The Japanese term “wabi-sabi” represents a world view centered on the acceptance of transience and imperfection. The aesthetic is sometimes described as one of beauty that is “imperfect, impermanent, and incomplete”. It is a concept derived from the Buddhist teaching of the three markers of existence; specifically, impermanence, suffering, and emptiness or absence of self-nature. You don’t have to be a Buddhist or even understand Buddhism to grasp this concept.
One first must understand who they are before they can make sense of their actions and the ebb and flow of life. German born developmental psychologist Erik Erickson named the eight stages of development in 1956 and is most famous for coining the phrase “identity crisis”. Erikson asserted that favorable outcomes in each stage are virtues and that a person must hold both extremes of each life stage; not rejecting one or the other. Each stage is a psychosocial crisis which arises and demands resolution before the next stage can be satisfactorily negotiated.
The 8 stages are as follows:
1. Learning basic trust vs. basic mistrust (hope)-Infancy through 18 months-If the child is well handled, nurtured, and loved they develop trust, security, and basic optimism. The maternal relationship has a lot to do with this stage and if handled poorly the child becomes insecure and mistrustful.
2. Learning autonomy vs. shame (will)-18 months-4 yrs old-The child discovers the beginnings of his or her independence, and parents must facilitate the child’s sense of doing basic tasks by themselves. Discouragement can lead to the child doubting his or her efficacy.
3. Learning initiative vs. guilt (purpose)-3-6 yrs old-If the child doesn’t have the ability to do things on their own they’re feeling guilty about making his or her choices.
4. Industry vs. inferiority (competence)-6-11 yrs old-Child comparing self-worth to others and can recognize major disparities in personal abilities. Erikson places emphasis on the teacher here.
5. Learning identity vs. identity diffusion (fidelity)-13-20 yrs old-Questioning of self, who am I, where do I fit in, where am I going in life? If the parents allow the child to explore they will conclude their own identity. However, if the parents continually push him/her to conform to their own views, the teen will face identity confusion.
6. Learning intimacy vs. isolation (love)-18-35 yrs old-By successfully forming loving relationships with other people, individuals can experience intimacy and love. Those who fail to form lasting relationships may feel isolated and alone.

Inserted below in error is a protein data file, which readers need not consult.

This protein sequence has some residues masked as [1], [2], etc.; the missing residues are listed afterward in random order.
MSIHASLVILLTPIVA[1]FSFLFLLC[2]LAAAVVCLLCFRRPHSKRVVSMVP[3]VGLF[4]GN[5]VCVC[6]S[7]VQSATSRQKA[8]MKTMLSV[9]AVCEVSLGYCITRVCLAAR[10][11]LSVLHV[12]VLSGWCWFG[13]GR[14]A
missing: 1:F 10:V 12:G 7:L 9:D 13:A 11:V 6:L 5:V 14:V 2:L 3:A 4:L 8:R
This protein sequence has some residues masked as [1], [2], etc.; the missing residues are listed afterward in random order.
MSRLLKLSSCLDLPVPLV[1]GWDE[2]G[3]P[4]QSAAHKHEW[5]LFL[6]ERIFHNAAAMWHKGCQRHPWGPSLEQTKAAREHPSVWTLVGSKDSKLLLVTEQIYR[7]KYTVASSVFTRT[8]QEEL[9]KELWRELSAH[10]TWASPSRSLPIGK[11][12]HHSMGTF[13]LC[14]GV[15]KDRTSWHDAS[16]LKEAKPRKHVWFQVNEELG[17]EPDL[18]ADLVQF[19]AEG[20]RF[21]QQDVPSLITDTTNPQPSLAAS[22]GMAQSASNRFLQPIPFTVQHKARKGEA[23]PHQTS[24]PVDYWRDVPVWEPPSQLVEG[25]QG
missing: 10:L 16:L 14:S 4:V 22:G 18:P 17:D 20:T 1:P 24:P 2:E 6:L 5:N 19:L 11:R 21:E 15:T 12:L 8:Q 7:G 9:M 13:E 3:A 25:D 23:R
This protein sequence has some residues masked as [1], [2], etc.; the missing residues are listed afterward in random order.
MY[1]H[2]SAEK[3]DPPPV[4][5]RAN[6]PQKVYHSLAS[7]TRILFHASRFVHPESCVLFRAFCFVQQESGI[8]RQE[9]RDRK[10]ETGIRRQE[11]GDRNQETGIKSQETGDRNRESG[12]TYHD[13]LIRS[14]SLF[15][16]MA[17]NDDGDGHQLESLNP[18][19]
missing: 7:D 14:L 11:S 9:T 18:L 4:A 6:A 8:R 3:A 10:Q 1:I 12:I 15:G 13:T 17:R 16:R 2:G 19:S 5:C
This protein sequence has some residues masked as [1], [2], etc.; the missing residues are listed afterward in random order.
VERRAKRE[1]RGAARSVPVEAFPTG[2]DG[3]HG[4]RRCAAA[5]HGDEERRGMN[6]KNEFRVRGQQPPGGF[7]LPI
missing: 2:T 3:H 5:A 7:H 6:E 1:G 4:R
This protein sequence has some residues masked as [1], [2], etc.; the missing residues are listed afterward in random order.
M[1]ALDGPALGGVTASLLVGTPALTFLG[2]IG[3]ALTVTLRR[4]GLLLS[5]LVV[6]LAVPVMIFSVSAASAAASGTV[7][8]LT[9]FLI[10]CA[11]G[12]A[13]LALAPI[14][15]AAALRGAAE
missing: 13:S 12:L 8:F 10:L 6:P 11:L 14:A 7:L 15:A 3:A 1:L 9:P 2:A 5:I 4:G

7. Learning generativity vs. self-absorption (care)-35-64 yrs old-A person is either making progress in their career or treading lightly in their career and unsure if this is what they want to do for the rest of their working lives. Also during this time, a person is enjoying raising their children and participating in activities, that gives them a sense of purpose. If a person is not comfortable with the way their life is progressing, they’re usually regretful about the decisions that they have made in the past and feel a sense of uselessness.
8. Integrity vs. despair (wisdom)-65 yrs & older-If the other seven psychosocial crises have been resolved, the mature adult develops the peak of adjustment; integrity. He trusts, he is independent and dares the new. He works hard, has found a well-defined role in life, and has developed a self-concept with which he is happy. He can be intimate without strain, guilt, regret, or lack of realism; and he is proud of what he creates-children, work, hobbies. If one or more of the earlier psychosocial crisis have not been resolved, he may view himself and his life with disgust and despair.
Erikson’s concept of development is just one concept, you may adhere and agree to it or not. Whether you do or not, there is certainly an argument that without hitting certain milestones that we come upon as we mature, life can be erratic and confusing. The milestones may be thwarted at any point for such reasons as poor parenting due to abuse or addictions, unsafe environment, unhealthy mentors. At some point as we move into chronological maturity we then possess the power to alter the damage that was done in childhood and influence our psycho-emotional wellbeing. As we have a deeper understanding of ourselves we can then practice concepts such as wabi sabi and maintain a peaceful internal and external environment.
Written by Kristen Carla Blogger/Acupuncture Physician/Model Scout www.facebook.com/kristencarla
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